TFT LCDs – DRIVER ICs and INTERFACES
By Jack Powers, Application Engineering Manager at New Vision Display, Inc.
TFT LCDs are becoming the norm for small-to-medium size displays in a variety of products within industrial, medical, POS and consumer applications. Compared to passive-addressed monochrome LCDs, TFT displays offer higher contrast, wider viewing angles, faster response time and full color. And, TFT LCDs are now on cost parity with similar size passive LCD displays.
A typical TFT LCD module product consists of a TFT LCD panel, one or more COG (chip-on-glass) driver ICs, a backlight unit, and an interface FPC. Several TFT display interface technologies coexist today. Picking the right technology depends on specific end-product concerns. Most often the display panel input will dictate that choice since TFT panels are designed to be COG bonding pad compatible with a very limited number of driver ICs. This article discusses the interfaces between TFT LCD modules and the typical CPUs found in embedded applications.
Typical TFT interfaces are determined by the particular TFT panel size and resolution:
- Up to 3.5” size with 128×160 to 240×320 resolution – normally have SPI, parallel MPU or RGB interface
- Between 4.3” and 7” sizes with 480×272 to 800×480 resolution – mostly have RGB interface
- For mobile displays with a resolution higher than 480×854 – the normal interface is RGB, MIPI or LVDS
- For 7” size and above with 1024×600 and higher resolution – normally have LVDS or MIPI interface
- HDMI and eDP require interface converting boards and generally are not used for small-to-medium size TFT LCDs
SPI Interface: Only the three SPI signals, a CS and a reset signal are needed. Drawbacks are the inability to read from the display, only write. Also, the frame rate is low and unsuitable for displaying video or high-resolution images.
MCU Parallel Interface: The LCD controller signals are two types: data signals and control signals. The data signals are connected to the LCD data bus and depend on the LCD color depth (8-bit, 9-bit, 16-bit, 18-bit). The control signals are used to define the operation type (read or write), and whether the operation involves in addressing LCD registers or the display RAM.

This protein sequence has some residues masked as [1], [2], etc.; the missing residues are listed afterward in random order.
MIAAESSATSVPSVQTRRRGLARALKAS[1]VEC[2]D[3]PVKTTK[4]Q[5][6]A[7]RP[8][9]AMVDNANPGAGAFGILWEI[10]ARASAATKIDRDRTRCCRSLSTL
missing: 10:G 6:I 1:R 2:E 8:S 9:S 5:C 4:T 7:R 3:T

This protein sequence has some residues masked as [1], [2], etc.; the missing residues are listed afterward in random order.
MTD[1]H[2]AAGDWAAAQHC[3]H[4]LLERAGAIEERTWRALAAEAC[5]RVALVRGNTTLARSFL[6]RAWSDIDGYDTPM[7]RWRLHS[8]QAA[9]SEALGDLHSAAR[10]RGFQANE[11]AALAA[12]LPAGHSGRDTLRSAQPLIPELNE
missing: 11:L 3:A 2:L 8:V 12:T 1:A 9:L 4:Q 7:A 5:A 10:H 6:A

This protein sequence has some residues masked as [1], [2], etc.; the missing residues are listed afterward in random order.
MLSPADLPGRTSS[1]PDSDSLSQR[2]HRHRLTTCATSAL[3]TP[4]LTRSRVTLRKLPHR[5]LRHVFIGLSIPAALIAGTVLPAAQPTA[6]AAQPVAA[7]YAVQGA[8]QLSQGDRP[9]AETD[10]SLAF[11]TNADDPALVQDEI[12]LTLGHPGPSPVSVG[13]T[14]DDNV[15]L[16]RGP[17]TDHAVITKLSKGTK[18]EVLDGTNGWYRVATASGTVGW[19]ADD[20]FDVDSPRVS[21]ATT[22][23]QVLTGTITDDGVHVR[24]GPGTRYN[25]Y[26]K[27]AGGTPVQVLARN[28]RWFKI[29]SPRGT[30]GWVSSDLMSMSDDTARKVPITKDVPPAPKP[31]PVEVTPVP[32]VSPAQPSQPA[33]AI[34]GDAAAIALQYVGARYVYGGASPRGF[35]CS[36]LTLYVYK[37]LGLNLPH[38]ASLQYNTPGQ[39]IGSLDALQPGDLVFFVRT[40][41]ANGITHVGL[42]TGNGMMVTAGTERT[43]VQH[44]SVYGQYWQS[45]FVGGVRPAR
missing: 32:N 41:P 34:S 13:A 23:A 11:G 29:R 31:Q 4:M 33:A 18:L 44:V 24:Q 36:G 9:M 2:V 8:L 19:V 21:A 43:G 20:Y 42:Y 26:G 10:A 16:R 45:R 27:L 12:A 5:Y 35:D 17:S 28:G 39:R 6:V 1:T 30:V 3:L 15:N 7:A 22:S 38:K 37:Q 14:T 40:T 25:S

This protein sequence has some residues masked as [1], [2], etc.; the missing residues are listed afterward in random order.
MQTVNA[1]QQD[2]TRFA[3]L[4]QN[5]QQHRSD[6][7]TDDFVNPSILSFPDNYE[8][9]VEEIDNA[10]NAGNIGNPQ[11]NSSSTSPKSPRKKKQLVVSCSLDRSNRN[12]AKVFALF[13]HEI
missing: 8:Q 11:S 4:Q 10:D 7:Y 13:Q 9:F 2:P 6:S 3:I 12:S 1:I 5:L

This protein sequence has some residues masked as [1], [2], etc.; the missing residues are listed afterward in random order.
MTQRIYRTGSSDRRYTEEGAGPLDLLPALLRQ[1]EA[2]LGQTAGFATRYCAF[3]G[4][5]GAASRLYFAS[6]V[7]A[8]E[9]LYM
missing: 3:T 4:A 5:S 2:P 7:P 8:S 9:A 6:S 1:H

RGB Interface: An RGB interface is a special kind of parallel interface. This interface works for displays without a frame buffer. The MCU is responsible for updating the display, by providing both the RGB sub-pixel data (16-bit, 18-bit, 24-bit) and the timing signals (HSYNC, VSYNC, DE, CLK).
LVDS Interface: LVDS interfacing has several benefits for TFT displays. It is much less susceptible to EMI and crosstalk issues, allowing the transmitting device to be located farther from the display. Also, LVDS generally consumes less power, pin counts are lower and there are far fewer worries about signal integrity.
MIPI-DSI Interface: High-speed serial interface commonly used on smartphones and tablets. By standardizing this interface, components may be developed that provide higher performance, lower power, less electromagnetic interference and fewer pins than current devices, while maintaining compatibility across products from multiple vendors.
Modern TFT driver ICs are highly integrated chips combining the source driver, gate driver and timing controller (TCON) – as well as other functional circuits such as memory, power circuit, and image processors – into one single IC die. Some driver ICs support multiple interfaces that are selectable on the module FPC or through initialization code firmware.
As a designer and manufacturer of custom LCD modules, New Vision Display works with customers to select the most appropriate and cost-effective TFT display and electronic interface solution for their particular requirement. New Vision Display has nearly 30 years of industry experience as one of the world’s leading TFT LCD screen manufacturers. For more information, please visit www.newvisiondisplay.com.
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